Costa Mesa Gets a Casting Call: Lights, Cameras, Construction

Times Staff Writer

When residents of Costa Mesa's Rosemary Place peeked out their windows Wednesday and saw the small army of TV cameramen, city officials, makeup artists and police, they knew it had finally happened: Reality TV had moved in next door.

But instead of voting someone off an island, producers had picked a family to move out of the neighborhood for a week while construction crews and celebrity designers demolish and then rebuild their house.

The neighborhood heard the announcement via bullhorn about 8 a.m., when the ABC television show "Extreme Makeover: Home Edition" kicked off a week of filming and remodeling on their street.

At the center of the drama are Thomas and Deirdre McCrory, who, in addition to their two sons, ages 3 years and 21 months, are expecting triplets in the coming weeks.

Neighbors said the McCrorys won the house makeover with their compelling story of an expanding family in a relatively small house. Past episodes have featured a family with a daughter whose leukemia is in remission, and a family whose father is serving in Iraq.

By noon, the cul-de-sac was jammed with two trucks of camera equipment, a trailer for makeup and hair, and a long tour bus complete with a lounge, kitchen and sleeping area.

Orange cones and construction signs filled adjacent 20th Street, accompanied by three police cars and four traffic officers, paid in part by filming and event permits bought by ABC.

"There's a couple of celebrities here too," said Mayor Gary Monahan, motioning toward a tall, fluffy-haired man in a rugged jean jacket. "I don't know who he is myself, but people keep pointing him out."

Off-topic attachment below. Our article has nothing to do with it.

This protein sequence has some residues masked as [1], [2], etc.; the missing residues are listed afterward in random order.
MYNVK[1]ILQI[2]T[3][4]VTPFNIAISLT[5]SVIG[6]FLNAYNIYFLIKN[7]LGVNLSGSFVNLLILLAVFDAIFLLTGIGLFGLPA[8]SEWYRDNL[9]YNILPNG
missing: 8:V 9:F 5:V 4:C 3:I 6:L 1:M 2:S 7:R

"That's Ty Pennington," field producer Diane Korman later explained. "You know, the hunky carpenter from 'Trading Spaces.' "

Even if the mayor didn't recognize him, the neighborhood's teenage girls certainly did.

"I got his autograph!" said one, clutching her notebook. "He even signed this jacket for me."

The filming is a big deal for the city, too, said Carol Procter of the city manager's office, because Costa Mesa has not hobnobbed with Hollywood for some time.

"In the five years I've been here, all we've had are little snippets," she said -- a brief shot in opening sequence of the ABC drama "Dragnet," a performance hall used for a Tom Hanks movie and a few car commercials.

To accommodate "Makeover," city officials expedited their review of building plans, issued press releases and assigned a full-time home inspector to the project.

The McCrorys need a bigger house, said Shirley McGonagle, who has lived in the home next door for more than 40 years. "I had three kids in this house and even that was more than I could handle."

According to McGonagle, the magic that is reality TV has already begun for her neighbors.

"When they found out they were chosen, they started crying, and I started crying," she said.

"Then this big, burly guy with a stud earring [from the camera crew] started crying. It was beautiful."

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